Egg Freezing

The Realities of Freezing Your Eggs

I truly believe that in most cases knowledge is power and to make an informed decision about something you need all of the information. This season on Very Cavallari, I reached a point where I realized that if I wanted a family, I really needed to look into all of my options sooner rather than later. One of the hardest parts about being a career driven woman is that does not put our biological clocks on hold. I personally have been chasing after my career dreams and very focused on that for much of my adult life. I’ve always wanted a family, but haven’t found the partner that I want to build those dreams with yet. The hard part about that is that I’m in the latter half of my thirties and as any gynecologist or fertility expert will tell you, the clock is ticking on my body being able to produce healthy eggs. Once I realized how much time could play a factor into my desire to have kids, I decided I wanted to start looking at all of my options.

One of the main options I am looking into is freezing my eggs. This is a process that is actually more common than I was aware of nowadays, mostly because no one is talking about it. I knew nothing about the process or procedure until I went into the doctor’s office and because I got all of the information in one sitting it was a bit overwhelming. Had I read any article with details of the process, I think it would have helped, so I wanted to give anyone looking into this process the information I received in order to start wrapping your mind around it.

At the end of the day, this is such a personal opinion. The coolest part to me is that we, as women, have options now. Although some of the information is scary and also hard to think about, especially if you are doing it alone, we can do hard things. Especially if it means creating the life we want and dream of.

Here is what I found out:


Having an idea of your egg count is the first step. Your doctor can perform the Anti-Mullerian Hormone test. It is an easy and inexpensive blood test that can help in assessing your ovarian potential. It can tell how many eggs you may have left by determining if you have a low, average or high number. This can be valuable information in determining if freezing your eggs is right for you.


The ideal time to freeze eggs is during your late 20’s or early 30’s. The average age at which women freeze their eggs is 37. For the best chance of success at a live birth in the future, it is best to freeze your eggs before you are 36. The earlier the age you freeze your eggs the more eggs you have and the quality of your eggs are better giving them a greater chance your eggs have of surviving the entire process.


The cost of medication and treatment for ONE cycle is anywhere from  $10,000-$15,000. Statistics show that a lot of women will do more than one cycle. Storing your harvested eggs will cost around $500-$1,000 per year.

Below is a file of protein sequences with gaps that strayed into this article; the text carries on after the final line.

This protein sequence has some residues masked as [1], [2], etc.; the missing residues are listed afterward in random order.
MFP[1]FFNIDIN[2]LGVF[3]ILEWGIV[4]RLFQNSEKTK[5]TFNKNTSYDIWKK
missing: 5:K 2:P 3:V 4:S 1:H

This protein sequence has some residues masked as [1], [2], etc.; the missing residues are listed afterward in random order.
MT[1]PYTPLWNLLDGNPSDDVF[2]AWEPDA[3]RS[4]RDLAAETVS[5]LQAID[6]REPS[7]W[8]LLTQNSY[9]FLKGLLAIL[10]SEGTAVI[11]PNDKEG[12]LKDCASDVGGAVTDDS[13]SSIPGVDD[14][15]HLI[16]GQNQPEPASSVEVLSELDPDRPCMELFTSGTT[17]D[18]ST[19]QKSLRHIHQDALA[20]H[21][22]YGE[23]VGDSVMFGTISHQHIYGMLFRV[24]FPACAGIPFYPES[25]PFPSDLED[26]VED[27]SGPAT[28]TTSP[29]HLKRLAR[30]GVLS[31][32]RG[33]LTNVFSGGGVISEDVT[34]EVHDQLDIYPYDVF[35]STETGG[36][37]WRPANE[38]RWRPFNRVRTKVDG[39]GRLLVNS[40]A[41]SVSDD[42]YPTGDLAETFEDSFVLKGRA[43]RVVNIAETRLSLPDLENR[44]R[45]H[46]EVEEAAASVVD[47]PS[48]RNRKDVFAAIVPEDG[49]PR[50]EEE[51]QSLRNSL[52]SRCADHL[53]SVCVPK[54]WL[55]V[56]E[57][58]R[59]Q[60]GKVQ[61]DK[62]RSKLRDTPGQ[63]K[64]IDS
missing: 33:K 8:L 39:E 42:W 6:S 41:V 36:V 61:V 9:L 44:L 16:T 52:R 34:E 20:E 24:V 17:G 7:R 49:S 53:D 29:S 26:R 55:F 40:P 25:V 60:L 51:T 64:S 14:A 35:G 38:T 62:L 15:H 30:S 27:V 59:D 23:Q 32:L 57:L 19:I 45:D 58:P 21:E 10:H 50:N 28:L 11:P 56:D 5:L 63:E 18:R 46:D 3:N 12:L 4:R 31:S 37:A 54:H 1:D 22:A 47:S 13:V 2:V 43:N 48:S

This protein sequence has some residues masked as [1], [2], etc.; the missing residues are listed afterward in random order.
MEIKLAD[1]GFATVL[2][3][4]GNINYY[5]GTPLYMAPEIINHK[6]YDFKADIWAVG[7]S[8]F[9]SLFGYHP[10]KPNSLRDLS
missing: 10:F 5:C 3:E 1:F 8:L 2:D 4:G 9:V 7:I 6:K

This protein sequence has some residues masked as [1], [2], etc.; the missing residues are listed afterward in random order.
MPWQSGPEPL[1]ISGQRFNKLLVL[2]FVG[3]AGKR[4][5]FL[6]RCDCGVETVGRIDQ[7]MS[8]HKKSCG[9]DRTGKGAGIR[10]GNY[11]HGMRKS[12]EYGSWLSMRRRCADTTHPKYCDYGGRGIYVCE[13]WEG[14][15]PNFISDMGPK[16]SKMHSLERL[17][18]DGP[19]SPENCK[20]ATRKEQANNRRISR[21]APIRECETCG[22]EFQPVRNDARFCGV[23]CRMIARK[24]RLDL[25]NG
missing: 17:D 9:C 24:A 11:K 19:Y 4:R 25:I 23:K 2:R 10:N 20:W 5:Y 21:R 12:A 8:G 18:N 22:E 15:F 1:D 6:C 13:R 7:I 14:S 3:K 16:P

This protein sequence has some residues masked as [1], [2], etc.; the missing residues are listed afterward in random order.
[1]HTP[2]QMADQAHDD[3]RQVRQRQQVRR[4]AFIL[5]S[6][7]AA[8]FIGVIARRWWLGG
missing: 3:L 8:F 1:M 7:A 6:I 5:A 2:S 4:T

Another cost ultimately will be having the eggs fertilized and implanted when you’re ready, which will run in the thousands, so starting to save for that ultimately is something to start thinking about once you freeze eggs initially. 

The average salary of a woman who freezes her eggs makes $190,000. This doesn’t mean you can’t do it if you don’t make that much a year. It just puts it into perspective of what saving up may look like. 


Women do this everyday, but it shouldn’t be overlooked stress that your body will go through. You can expect blood work and ultrasounds at the beginning. When you’re ready to start you’ll have daily hormone injections and visits to your doctor to monitor progress. Once the eggs are mature, a “trigger shot” will be given to trigger ovulation. About 36 hours later, your doctor will perform a procedure while you’re under anesthesia to retrieve the eggs and have them stored your fertility clinic. So, it’s smart to clear the two weeks as much as possible and plan some extra self care. 

On average, most women will need to have more than one cycle to retrieve the amount of eggs needed – between one and two dozen – to survive the process of freezing to fertilization. 

Another interesting fact is that 90% of women who freeze their eggs never return to use them. However, It’s always nice to know they are there in case you need the backup.


The live birth rate from freezing eggs is still only 20% – for women who froze their eggs at 36 – and that’s after several attempts of IVF. There are no guarantees.

Don’t be afraid to ask your clinic their success rates for your age specific stats.


As well as being expensive, the process of egg freezing and IVF can often be emotionally and physically challenging. It is important to bear this in mind when considering freezing your eggs. Have a support system you can rely on to be there through the entire process no matter your outcome.

All of this is a lot of information and can take time to process. You have to decide what’s right for you and your body. Listen to your gut and own your power.

Kelly Henderson signature

Leave a comment

Leave a Reply

Your email address will not be published. Required fields are marked *

powered by chloédigital
Kay and Elle swimsuits
5 Favorite Things This Week